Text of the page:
Saturday, May 21, 2011

The Real Secret to Connecting with People

To connect with people, we pay attention to their needs and think how our value can help them meet their needs or solve their problems.

So it is always about them (our audience’s needs and problems), never about us.
Many people can gain from the value we create and the benefits we offer. So our success does not depend on any one particular member of the audience.

On the other hand, each member of the audience depends wholly on the value we create and the benefits we offer vis-à-vis their problem or need.

It’s like the story of the boy and the starfish.

One day, a boy and his friend were walking along a sandy beach. Many starfish washed up by the waves were strewn across the sandy beach, dying. The starfish desperately need to return to the sea quickly or they will die. The boy, seeing the dire situation of the starfish, bended over, picked up one starfish and threw it back into the sea. His friend asked: “Why did you do that? What difference would it make? There are so many starfish lying on the beach.” To this the boy replied as he picked up another starfish, flinging it back into the sea, “I made a world of difference to that one.”

So focus on seeing where people need help with their problems or needs, while we create value. Focus on how the values we create can benefit our audience and solve their problems, thus making a positive difference for each individual.

Thursday, May 19, 2011

It’s About Them, Never About You

To be able to persuade, you need to have a connection between you and your audience.

Imagine a connection to be like a rope. You are holding one end and your audience holding the other end. The rope will be taut when the audience is pulling it towards them. The rope will be slack when the audience is not pulling or if they let go of the rope. It is futile to try to keep the rope taut by pushing it towards the audience.

The audience will pull the rope towards them when they know that we create value and can offer benefits to them i.e. we can solve their problem or meet their need.

So to make a connection, our part is to create value and focus on how our value can benefit our audience i.e. solve their problem or meet their need. The audience’s part is to want the benefits we can offer because it can solve their problem or meet their need i.e. the motivation to pull the rope to keep the connection taut.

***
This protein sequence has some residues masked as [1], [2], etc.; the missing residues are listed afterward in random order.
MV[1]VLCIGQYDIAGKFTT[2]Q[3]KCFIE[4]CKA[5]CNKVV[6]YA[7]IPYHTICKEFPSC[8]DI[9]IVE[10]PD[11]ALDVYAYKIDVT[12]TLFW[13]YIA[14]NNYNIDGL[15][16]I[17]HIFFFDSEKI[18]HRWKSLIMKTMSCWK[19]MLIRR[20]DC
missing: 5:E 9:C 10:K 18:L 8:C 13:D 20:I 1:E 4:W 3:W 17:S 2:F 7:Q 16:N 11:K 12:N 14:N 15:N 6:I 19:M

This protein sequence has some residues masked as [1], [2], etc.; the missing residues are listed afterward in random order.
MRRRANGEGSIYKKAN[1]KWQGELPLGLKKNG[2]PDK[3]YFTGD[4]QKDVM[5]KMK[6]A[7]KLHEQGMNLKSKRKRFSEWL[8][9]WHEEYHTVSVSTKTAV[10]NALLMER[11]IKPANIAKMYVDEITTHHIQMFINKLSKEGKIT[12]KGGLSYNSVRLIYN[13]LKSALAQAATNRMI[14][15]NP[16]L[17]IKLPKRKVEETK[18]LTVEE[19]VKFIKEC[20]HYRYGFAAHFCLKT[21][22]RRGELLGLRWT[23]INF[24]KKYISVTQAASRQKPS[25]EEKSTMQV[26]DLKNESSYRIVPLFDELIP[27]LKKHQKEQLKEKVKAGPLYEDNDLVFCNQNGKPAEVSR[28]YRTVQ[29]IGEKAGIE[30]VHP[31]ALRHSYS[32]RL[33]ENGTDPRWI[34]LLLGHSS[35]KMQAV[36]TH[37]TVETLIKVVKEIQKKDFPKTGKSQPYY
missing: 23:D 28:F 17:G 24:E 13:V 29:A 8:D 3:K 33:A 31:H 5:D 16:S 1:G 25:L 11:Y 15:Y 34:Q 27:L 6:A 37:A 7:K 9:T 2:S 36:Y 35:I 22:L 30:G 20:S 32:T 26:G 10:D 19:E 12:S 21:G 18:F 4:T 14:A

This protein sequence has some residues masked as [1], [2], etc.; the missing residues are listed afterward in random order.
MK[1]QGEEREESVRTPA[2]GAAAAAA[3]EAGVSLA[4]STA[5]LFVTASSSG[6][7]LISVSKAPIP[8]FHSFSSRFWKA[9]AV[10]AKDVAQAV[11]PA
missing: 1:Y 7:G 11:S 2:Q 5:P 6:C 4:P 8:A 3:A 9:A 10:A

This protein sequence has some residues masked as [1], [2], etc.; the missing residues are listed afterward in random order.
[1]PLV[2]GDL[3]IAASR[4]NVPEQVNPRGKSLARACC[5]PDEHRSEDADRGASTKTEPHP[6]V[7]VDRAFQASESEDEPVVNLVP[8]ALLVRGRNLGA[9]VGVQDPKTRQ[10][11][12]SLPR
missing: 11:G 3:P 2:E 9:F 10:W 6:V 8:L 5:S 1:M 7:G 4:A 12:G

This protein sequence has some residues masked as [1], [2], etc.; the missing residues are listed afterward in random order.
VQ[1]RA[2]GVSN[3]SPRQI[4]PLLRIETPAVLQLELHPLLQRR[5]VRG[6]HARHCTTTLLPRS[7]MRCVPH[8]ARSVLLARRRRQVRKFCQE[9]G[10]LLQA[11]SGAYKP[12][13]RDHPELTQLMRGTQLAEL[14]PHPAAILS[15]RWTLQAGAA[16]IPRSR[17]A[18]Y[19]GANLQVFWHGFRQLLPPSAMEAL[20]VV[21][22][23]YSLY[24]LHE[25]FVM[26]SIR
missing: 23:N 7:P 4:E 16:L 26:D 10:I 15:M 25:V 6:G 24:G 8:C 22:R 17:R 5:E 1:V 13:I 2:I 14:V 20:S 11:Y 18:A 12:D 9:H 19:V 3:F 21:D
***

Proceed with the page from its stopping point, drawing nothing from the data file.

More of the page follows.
Saturday, May 14, 2011

Follow your Heart

You have heard the phrases “Trust your gut”, “Listen to your heart”.

Most of us are conditioned to dismiss what our gut tells us, and would rather “use our head” to think logically and rationally instead.

We are conditioned to think that "using our head" is a sign of maturity. Only the feeble minded, let their heart and gut "mislead" them.

It may surprise you to learn that modern neuroscience has discovered that following our gut or our heart may not be so far fetched or frivolous after all. Neuroscience has validated what the ancients from across the world had understood all along. Neuroscience has confirmed that the ancients’ belief that the heart and gut have a mind of their own is not a misunderstanding of the human anatomy. Trusting in our heart and gut has basis in how the human mind works.

First, let me ask “Where is our brain”?

Many would say that our brain sits on top of our shoulder, inside our skull.

While it is true that our brain has the highest concentration of nerve cells in our body, nerves cells are spread throughout our body. Besides our head brain, our intestines and stomach, and our heart also have high concentrations of nerve cells. Like our head brain, our gut and heart are truly equipped to think and feel.

Neuroscientists estimate that the nerve cells concentrated in our gut have about the same capacity as a cat’s brain. Hence, our “gut feel” has basis in neuroscience.

In 2002, there was a case of a heart transplant recipient reporting a new found love of certain kinds of music and food, and the memory of certain places which he had never experienced before, prior to the transplant.

The heart transplant recipient’s new tastes remained a mystery until it was revealed that the heart donor was a music and food connoisseur and adventurer, and had loved those music, food and places reported by the transplant recipient.

It seemed that the loves and passions of the heart donor were stored in his heart and they were now transferred to the transplant recipient along with the donated heart.

So listen to your heart, it truly has a mind in its own right. Give your heart a voice in your decision making that it deserves, as your cognitive brain in your head is not the only seat of intelligence that you have.

Following your heart is not a sign of feeble mindedness. Indeed, it is a mark of true wisdom.